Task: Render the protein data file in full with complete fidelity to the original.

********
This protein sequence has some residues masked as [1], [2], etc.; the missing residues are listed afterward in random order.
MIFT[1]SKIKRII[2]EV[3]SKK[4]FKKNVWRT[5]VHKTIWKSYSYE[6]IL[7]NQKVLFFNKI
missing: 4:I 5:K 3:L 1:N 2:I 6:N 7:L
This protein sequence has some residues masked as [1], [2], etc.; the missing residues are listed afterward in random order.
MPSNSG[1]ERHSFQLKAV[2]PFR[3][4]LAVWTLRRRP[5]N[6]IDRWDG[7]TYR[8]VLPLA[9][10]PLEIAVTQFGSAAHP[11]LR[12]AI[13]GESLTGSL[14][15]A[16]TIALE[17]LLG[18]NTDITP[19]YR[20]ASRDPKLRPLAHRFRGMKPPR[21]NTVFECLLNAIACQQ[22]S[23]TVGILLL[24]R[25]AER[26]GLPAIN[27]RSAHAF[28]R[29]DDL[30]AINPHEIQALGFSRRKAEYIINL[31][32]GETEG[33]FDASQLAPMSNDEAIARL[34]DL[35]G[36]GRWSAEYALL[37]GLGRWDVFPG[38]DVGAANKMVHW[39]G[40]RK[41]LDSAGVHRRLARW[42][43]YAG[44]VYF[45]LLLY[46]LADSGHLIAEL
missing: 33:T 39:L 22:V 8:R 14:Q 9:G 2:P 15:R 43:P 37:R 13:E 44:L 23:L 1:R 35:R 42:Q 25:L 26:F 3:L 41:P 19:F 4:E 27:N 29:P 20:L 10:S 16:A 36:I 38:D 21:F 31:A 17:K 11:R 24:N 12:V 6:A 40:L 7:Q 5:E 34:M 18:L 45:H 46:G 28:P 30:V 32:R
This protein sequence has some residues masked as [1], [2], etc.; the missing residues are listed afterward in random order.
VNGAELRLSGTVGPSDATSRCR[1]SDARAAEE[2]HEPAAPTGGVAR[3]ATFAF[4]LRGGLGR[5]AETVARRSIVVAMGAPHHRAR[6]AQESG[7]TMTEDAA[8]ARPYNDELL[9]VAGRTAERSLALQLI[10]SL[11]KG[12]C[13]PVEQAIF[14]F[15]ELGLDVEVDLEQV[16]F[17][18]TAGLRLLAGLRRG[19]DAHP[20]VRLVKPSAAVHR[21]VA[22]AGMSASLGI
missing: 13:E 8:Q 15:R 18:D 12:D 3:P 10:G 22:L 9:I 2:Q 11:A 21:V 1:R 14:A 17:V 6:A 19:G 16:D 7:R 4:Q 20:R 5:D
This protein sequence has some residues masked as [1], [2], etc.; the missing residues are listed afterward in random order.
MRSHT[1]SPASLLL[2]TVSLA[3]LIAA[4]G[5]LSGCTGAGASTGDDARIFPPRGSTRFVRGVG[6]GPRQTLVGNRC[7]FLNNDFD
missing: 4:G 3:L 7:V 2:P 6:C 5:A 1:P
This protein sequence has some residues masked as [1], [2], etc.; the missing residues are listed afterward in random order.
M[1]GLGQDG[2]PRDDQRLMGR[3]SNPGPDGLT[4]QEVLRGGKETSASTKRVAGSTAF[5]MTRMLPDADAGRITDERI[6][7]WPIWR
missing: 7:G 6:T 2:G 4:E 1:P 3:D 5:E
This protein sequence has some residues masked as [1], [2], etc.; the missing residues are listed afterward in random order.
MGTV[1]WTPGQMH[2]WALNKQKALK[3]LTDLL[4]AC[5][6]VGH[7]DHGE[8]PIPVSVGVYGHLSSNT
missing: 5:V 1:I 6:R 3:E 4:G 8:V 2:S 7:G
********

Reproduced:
This protein sequence has some residues masked as [1], [2], etc.; the missing residues are listed afterward in random order.
MIFT[1]SKIKRII[2]EV[3]SKK[4]FKKNVWRT[5]VHKTIWKSYSYE[6]IL[7]NQKVLFFNKI
missing: 4:I 5:K 3:L 1:N 2:I 6:N 7:L
This protein sequence has some residues masked as [1], [2], etc.; the missing residues are listed afterward in random order.
MPSNSG[1]ERHSFQLKAV[2]PFR[3][4]LAVWTLRRRP[5]N[6]IDRWDG[7]TYR[8]VLPLA[9][10]PLEIAVTQFGSAAHP[11]LR[12]AI[13]GESLTGSL[14][15]A[16]TIALE[17]LLG[18]NTDITP[19]YR[20]ASRDPKLRPLAHRFRGMKPPR[21]NTVFECLLNAIACQQ[22]S[23]TVGILLL[24]R[25]AER[26]GLPAIN[27]RSAHAF[28]R[29]DDL[30]AINPHEIQALGFSRRKAEYIINL[31][32]GETEG[33]FDASQLAPMSNDEAIARL[34]DL[35]G[36]GRWSAEYALL[37]GLGRWDVFPG[38]DVGAANKMVHW[39]G[40]RK[41]LDSAGVHRRLARW[42][43]YAG[44]VYF[45]LLLY[46]LADSGHLIAEL
missing: 33:T 39:L 22:V 8:R 14:Q 9:G 2:P 15:R 43:P 37:R 13:E 44:L 23:L 1:R 35:R 42:Q 25:L 26:F 3:L 41:P 19:F 4:E 27:N 29:P 20:L 10:S 16:A 36:I 38:D 21:F 31:A 17:K 11:R 24:N 12:V 6:A 40:L 7:Q 5:E 34:M 18:L 45:H 46:G 28:P 30:V 32:R
This protein sequence has some residues masked as [1], [2], etc.; the missing residues are listed afterward in random order.
VNGAELRLSGTVGPSDATSRCR[1]SDARAAEE[2]HEPAAPTGGVAR[3]ATFAF[4]LRGGLGR[5]AETVARRSIVVAMGAPHHRAR[6]AQESG[7]TMTEDAA[8]ARPYNDELL[9]VAGRTAERSLALQLI[10]SL[11]KG[12]C[13]PVEQAIF[14]F[15]ELGLDVEVDLEQV[16]F[17][18]TAGLRLLAGLRRG[19]DAHP[20]VRLVKPSAAVHR[21]VA[22]AGMSASLGI
missing: 13:E 8:Q 15:R 18:D 12:D 3:P 10:G 22:L 9:I 2:Q 11:A 21:V 1:R 14:A 17:V 6:A 19:G 16:D 7:R 4:Q 20:R 5:D
This protein sequence has some residues masked as [1], [2], etc.; the missing residues are listed afterward in random order.
MRSHT[1]SPASLLL[2]TVSLA[3]LIAA[4]G[5]LSGCTGAGASTGDDARIFPPRGSTRFVRGVG[6]GPRQTLVGNRC[7]FLNNDFD
missing: 4:G 3:L 7:V 2:P 6:C 5:A 1:P
This protein sequence has some residues masked as [1], [2], etc.; the missing residues are listed afterward in random order.
M[1]GLGQDG[2]PRDDQRLMGR[3]SNPGPDGLT[4]QEVLRGGKETSASTKRVAGSTAF[5]MTRMLPDADAGRITDERI[6][7]WPIWR
missing: 7:G 6:T 2:G 4:E 1:P 3:D 5:E
This protein sequence has some residues masked as [1], [2], etc.; the missing residues are listed afterward in random order.
MGTV[1]WTPGQMH[2]WALNKQKALK[3]LTDLL[4]AC[5][6]VGH[7]DHGE[8]PIPVSVGVYGHLSSNT
missing: 5:V 1:I 6:R 3:E 4:G 8:V 2:S 7:G